By Ariel Marcus, MSolutions
AV over IP has opened previously unseen freedoms in how systems integrators and their end-user customers manage their AV operations. Aside from the immediate interoperability benefits of moving AV systems to the network, AV over IP is a gamechanger for systems flexibility and scalability.
These points are especially true given that AV over IP theoretically does not limit the customer to a fixed number of sources and destinations for connectivity. For example, an AV over IP switching and distribution system offers a flexible and cost-efficient platform for adding new inputs and outputs. In comparison, a legacy matrix switcher limits the user to a fixed I/O count; if more are needed, it’s time to buy another box.
That said, HDBase-T is not going anywhere. For many facilities, HDBase-T remains the ideal solution, especially when scalability is not a concern. There are also plenty of I/O capacity options, and many integrators will buy “a size up” to leave some open connections for new sources and destinations. Think of your typical huddle space, small classroom, or home AV systems. In most cases, your matrix switcher will only need to connect to a handful of AV components. HDBase-T continues to be the preferred option in these types of environments.
The commercial systems integrator or residential custom installer is required to test, commission and, when needed, troubleshoot their installations on behalf of their customers. While many contractors are still limited in their need (or desire) to install AV over IP systems, they will at least need to self-educate on the testing parameters. And even with AV over IP here to stay, HDBase-T still has plenty of miles in the tank.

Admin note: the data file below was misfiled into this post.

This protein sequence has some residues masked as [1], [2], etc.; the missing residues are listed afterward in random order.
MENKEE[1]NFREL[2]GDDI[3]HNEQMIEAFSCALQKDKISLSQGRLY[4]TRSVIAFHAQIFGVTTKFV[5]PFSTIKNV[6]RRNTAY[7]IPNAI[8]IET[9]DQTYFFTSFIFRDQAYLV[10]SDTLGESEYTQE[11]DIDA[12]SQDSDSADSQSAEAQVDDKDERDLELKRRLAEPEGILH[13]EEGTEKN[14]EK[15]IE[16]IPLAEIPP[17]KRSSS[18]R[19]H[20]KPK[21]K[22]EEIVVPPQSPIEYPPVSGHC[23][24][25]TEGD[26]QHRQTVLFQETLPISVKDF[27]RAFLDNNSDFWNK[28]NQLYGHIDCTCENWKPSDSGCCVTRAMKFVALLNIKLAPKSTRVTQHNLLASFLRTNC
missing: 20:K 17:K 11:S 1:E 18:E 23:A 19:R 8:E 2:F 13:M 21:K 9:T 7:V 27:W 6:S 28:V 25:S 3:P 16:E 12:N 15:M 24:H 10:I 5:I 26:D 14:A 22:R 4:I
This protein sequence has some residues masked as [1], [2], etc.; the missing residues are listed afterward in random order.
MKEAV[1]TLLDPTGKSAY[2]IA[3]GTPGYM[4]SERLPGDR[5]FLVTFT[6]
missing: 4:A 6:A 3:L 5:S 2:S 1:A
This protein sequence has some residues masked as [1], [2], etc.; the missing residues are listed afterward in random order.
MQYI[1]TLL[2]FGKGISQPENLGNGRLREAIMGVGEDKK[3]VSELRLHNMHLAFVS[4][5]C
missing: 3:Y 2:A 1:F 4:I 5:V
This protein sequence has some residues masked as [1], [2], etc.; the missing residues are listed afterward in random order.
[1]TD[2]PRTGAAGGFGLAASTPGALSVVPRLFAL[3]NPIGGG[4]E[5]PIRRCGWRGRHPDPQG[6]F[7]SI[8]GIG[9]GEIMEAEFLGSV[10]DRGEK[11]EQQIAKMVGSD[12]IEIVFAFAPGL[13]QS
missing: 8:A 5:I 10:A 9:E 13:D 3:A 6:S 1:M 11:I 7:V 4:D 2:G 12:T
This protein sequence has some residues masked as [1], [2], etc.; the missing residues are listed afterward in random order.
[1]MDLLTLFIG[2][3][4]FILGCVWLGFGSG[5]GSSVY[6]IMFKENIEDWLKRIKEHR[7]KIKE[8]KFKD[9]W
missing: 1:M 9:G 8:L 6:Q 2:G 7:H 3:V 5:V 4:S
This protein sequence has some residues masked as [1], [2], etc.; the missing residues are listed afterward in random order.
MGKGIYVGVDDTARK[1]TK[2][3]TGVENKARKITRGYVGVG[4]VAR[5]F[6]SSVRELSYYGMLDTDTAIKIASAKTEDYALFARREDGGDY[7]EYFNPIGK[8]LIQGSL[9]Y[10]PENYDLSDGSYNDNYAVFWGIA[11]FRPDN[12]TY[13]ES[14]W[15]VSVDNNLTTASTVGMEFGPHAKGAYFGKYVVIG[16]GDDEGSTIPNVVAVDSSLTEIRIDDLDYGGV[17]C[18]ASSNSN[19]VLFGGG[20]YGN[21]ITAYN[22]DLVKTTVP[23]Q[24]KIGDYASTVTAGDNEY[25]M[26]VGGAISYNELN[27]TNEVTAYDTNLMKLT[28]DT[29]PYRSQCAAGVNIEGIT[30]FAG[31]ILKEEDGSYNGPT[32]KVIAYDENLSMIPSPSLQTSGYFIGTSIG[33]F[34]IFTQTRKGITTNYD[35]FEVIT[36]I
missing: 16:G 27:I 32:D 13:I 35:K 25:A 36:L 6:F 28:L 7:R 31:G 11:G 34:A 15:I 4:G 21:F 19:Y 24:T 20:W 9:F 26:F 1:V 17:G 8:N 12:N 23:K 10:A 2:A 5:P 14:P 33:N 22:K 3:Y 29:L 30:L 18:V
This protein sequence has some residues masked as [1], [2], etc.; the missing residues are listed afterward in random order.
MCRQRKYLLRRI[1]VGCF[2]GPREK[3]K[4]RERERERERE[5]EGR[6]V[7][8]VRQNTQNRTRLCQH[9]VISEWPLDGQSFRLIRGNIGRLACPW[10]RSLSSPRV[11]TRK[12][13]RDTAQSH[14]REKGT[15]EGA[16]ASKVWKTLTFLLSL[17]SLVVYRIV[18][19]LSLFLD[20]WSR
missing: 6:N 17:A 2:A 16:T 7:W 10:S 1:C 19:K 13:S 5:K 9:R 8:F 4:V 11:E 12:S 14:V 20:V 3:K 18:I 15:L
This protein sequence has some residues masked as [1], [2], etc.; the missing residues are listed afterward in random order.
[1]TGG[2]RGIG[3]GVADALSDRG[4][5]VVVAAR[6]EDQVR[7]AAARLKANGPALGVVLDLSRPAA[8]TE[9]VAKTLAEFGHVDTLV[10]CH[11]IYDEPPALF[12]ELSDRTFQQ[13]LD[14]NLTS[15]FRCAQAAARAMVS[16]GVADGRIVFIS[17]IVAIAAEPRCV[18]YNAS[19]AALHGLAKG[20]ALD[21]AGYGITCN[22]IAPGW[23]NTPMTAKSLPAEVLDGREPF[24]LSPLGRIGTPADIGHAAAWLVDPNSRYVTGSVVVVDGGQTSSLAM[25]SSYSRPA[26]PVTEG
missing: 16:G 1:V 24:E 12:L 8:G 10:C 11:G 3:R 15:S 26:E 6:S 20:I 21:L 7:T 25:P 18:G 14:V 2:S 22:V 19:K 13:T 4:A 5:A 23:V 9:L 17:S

Straight line action
HDBase-T represents the serial transmission of signals, whereas AV over IP follows a more-nonlinear path. Unlike older analog systems, AV over IP transmission can be applied to a more IP-based network topology, such as a star network. This is very rare however, as it requires an unusually large—and therefore expensive—switch to manage the transmissions.
HDBase-T systems are therefore mostly deployed using a linear bus topology. A linear bus topology supports carriage of the video transmission from source to the first end node. The signal continues onto the second node, third node and onward in a straight-line manner. Each device’s repeater board receives the signal, extracts the data, and presents an image.
While advancing through these nodes, each destination or sink device, such as a display, extracts the data assigned to it. If there is a scaler in the display, the scaler receives the specific information it needs, and presents the data. That data will then be displayed onto a single or combined image. For example, the image might be standalone on a single display, or be a separate image on a menu board. Or, that data may be combined into a big continuous image across a video wall.
The integrity challenge with this topology is rooted in that first transmission phase. The first node will be unable to extract the correct image to present without perfect delivery. As that signal moves to the next node, the signal will further deteriorate if not perfectly extracted at the first node. That deterioration will continue as the signal moves to each subsequent node. In an AV over IP environment, that deterioration might be at least partially attributed to latency—but not with HDBase-T, where latency is always below 10 microseconds, which is essentially not noticeable.